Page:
2.2. Text Messaging Campaign Implementation
Fishermen could enroll in the trilingual campaign by texting ‘FISH’, ‘PESCADO’, or ‘C.A.’ to the short phone number for English, Spanish, or Vietnamese, respectively. The message content was multimodal. The messages contained written messaging and a link that would redirect the participant to an audio-based message. To ensure the equitable distribution of the campaign to all reading levels, written messages were designed for 6th–8th grade reading levels, and audio-based messages were included to ensure that illiterate fishermen could access them. The messages were encoded to Global System for Mobile Communications (GSM-7) character standards, which allows SMS messages to carry 160 characters per message. The messages were translated into Spanish and Vietnamese by certified translators. Native English, Spanish, and Vietnamese speakers recorded the audio message. The narrator emphasized communicating with clarity, confidence, and mindful tone and pace. The messages were recorded with professional audio standards and processed to maintain the utmost quality upon delivery. Hyperlinks for the audio messages were shortened through link-shortening software. This enabled the audio link to be included with fewer character counts and to save the character counts for the written message.
2.3. Text Message Design
The text messages were knowledge-, prevention-, or resource-based (Table 1
). Knowledge messages provide a fact, explanation, or conveyed information. For example, after fishermen enrolled in the campaign, they received the message ‘In preparation for a hurricane, assemble a Go-Kit with items you cannot do without during an emergency. For an example of a Go-Kit, reply MORE.’ A fisherman seeking more information would then receive a subsequent message stating ‘Your kit should include water, nonperishable food, flashlights, a radio, first aid kid, batteries, whistle duct tape and moist towelettes’. A prevention message provided information to protect oneself, community, or property. A self-protective message was ‘If you are going to move your boat prior to a hurricane, determine a safe place to go and how long it will take for you to get there ahead of time.’ A response would follow when prompted stating ‘Check with your dock manager for their policy for hurricanes. Violating the safety zone could result in a fine.’ A resource-based message provided advice and assisted people in locating resources. An initial resource-based message was ‘Learn your docks Harbor of Safe Refugee Policy. In the event of a hurricane have a plan for where you can more your vessel. Reply MORE for details.’ A detailed message to provide avenues for more direct assistance would follow, stating ‘Contact the Texas Sea Grant Program for a more specific program for what you can do in a hurricane’ with the contact information included. No response was required to continue through the entire scheduled text campaign. Additionally, the opt-out for participants was kept simple to abide by federal regulations, as well as to ensure participants did not feel coerced to participate. To stop receiving messages, participants could text ‘STOP’, ‘ALTO’, or ‘DỪNG LẠI’ at any time.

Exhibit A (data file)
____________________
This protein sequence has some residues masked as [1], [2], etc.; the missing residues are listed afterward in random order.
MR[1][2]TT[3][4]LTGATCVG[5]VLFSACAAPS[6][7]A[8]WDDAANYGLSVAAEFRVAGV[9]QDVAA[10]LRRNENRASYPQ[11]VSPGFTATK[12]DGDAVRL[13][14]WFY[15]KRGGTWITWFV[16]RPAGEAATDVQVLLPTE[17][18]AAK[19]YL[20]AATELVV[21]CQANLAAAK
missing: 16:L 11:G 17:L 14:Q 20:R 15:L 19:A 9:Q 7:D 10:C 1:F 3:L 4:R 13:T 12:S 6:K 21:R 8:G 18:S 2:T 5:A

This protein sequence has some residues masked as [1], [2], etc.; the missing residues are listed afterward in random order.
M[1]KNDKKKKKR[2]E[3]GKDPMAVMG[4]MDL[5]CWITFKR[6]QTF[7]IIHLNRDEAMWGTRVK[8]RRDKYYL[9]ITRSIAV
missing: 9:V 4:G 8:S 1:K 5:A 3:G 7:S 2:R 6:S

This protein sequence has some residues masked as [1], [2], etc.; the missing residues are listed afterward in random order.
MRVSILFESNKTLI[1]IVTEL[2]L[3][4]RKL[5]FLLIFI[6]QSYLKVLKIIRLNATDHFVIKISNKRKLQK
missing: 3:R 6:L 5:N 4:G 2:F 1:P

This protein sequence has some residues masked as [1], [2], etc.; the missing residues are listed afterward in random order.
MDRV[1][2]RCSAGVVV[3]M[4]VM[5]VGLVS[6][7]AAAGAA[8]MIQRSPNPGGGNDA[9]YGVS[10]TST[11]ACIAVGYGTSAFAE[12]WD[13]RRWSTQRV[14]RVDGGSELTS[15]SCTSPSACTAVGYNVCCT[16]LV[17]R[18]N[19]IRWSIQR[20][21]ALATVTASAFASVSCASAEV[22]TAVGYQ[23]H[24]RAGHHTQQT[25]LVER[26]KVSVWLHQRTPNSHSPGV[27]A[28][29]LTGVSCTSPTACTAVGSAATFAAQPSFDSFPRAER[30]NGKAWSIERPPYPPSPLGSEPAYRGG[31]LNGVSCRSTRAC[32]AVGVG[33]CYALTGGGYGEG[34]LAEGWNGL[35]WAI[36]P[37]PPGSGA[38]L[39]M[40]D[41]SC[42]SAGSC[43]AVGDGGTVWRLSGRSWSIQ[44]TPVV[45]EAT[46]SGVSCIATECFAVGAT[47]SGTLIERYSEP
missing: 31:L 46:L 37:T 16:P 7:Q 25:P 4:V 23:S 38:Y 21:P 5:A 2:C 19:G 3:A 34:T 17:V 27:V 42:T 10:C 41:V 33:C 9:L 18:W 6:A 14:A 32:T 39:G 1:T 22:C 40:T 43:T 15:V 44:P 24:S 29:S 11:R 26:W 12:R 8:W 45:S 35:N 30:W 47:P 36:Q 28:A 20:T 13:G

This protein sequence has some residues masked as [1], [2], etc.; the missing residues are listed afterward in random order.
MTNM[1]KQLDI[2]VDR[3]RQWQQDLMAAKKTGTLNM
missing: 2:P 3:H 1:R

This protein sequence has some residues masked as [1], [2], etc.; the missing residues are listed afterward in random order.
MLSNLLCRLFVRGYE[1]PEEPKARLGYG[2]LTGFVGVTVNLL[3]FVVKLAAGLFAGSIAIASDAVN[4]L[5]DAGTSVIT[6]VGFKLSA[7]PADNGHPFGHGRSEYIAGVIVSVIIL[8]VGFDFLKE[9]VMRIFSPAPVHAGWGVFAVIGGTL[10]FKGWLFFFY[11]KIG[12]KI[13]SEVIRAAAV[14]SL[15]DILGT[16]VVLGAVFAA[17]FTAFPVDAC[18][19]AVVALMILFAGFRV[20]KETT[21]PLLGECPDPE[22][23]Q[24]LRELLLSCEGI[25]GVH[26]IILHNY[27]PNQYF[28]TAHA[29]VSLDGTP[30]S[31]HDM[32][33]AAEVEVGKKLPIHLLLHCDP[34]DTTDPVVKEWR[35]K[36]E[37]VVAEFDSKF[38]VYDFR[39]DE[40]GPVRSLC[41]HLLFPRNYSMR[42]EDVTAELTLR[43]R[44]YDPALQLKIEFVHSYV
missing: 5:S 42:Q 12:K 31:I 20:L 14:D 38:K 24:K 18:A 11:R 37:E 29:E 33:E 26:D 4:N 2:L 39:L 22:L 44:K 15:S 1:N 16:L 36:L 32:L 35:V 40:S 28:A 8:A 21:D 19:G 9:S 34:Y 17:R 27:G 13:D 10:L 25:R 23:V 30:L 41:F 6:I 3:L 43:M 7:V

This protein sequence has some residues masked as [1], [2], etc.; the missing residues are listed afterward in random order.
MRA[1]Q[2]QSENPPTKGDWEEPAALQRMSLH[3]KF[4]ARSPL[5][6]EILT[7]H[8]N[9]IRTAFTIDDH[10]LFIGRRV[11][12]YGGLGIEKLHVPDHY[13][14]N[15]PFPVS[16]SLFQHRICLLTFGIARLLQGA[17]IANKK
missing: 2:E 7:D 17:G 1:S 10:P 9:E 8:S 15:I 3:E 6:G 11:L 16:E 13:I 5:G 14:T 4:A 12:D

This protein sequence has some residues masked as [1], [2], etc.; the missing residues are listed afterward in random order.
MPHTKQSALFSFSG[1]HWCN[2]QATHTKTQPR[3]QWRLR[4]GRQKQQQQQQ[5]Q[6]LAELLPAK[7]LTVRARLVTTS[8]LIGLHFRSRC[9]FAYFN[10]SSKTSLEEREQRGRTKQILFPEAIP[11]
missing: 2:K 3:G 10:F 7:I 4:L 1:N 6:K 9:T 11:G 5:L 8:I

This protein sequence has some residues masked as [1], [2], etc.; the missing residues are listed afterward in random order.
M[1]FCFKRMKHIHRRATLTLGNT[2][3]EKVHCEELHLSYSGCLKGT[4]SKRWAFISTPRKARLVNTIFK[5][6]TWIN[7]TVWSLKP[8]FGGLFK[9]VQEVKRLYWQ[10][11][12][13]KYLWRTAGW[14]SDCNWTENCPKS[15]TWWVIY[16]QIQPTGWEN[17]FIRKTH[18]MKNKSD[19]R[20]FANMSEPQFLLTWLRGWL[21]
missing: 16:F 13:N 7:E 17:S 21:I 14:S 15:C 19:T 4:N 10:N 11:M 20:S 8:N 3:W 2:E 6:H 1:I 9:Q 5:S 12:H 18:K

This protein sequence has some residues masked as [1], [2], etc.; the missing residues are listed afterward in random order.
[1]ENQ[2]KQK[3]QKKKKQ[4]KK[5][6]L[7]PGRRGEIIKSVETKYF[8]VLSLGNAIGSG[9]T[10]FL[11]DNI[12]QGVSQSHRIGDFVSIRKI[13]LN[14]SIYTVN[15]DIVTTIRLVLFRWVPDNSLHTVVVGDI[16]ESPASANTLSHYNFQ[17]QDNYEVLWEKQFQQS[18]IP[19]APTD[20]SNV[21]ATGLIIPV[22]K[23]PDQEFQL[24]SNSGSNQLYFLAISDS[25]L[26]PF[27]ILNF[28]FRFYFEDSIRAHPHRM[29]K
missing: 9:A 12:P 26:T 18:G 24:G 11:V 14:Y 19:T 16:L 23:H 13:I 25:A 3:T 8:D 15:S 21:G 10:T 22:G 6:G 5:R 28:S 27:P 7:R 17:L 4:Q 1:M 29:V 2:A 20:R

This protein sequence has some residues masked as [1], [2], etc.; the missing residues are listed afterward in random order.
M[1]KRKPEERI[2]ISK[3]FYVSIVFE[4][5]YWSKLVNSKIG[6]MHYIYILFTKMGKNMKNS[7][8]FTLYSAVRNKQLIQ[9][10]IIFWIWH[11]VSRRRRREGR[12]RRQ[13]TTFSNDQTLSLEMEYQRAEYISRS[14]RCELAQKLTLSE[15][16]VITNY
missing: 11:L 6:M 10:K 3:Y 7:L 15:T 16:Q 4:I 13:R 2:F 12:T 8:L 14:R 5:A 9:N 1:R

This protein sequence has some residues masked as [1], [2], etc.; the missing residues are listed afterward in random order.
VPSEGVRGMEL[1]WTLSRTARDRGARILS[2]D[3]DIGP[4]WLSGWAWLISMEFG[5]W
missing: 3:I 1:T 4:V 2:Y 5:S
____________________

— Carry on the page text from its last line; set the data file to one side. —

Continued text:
We piloted the intervention among a subset of fishermen to test design and feasibility. Participants consisted of commercial fishermen throughout Southeast Texas and the Rio Grande Valley and were predominantly Vietnamese (n
= 16) and Spanish (n
= 5) im/migrant male adults. Participation in the occupational health campaign was voluntary. Recruitment occurred over a two-month period totaling 11 h and was based on relationship and trust building at the docks. First, relationships with dock managers were formed, and permission was granted for the research team to access the private docks. Dock managers identified the commercial fishermen, and then, snowball sampling was used. Research members would wait at the docks and converse with the fishermen. Typically, this was done earlier in the morning, as the heat and fishermen’s work commitments increased throughout the day. Additionally, trust and rapport had been previously built from community-based participatory research and implementing a free Docside Clinic among a group of Southeast Texas commercial fishermen [15
Trilingual visual aids were distributed at the docks and to participants, which provided information on how to enroll in the text campaign (see Figure 1
). Waterproof flyers with large print were distributed to dock managers and dock workers, advertising the free texting campaign. Free t-shirts were distributed to anyone at the docks who wanted one, which included information on how to enroll in the text campaign. No incentives were provided for the fishermen who opted in. The text campaign did not ask for sensitive information that could pose risks to the participants, such as citizenship status.
To our knowledge, our team was the first to disseminate and implement a health promotion text messaging campaign with GoM commercial fishermen. Our team found the challenges of disseminating and implementing the campaign to be more considerable than originally expected, especially since we had successfully implemented a text messaging campaign among high school students in a low socioeconomic status (SES) school district [24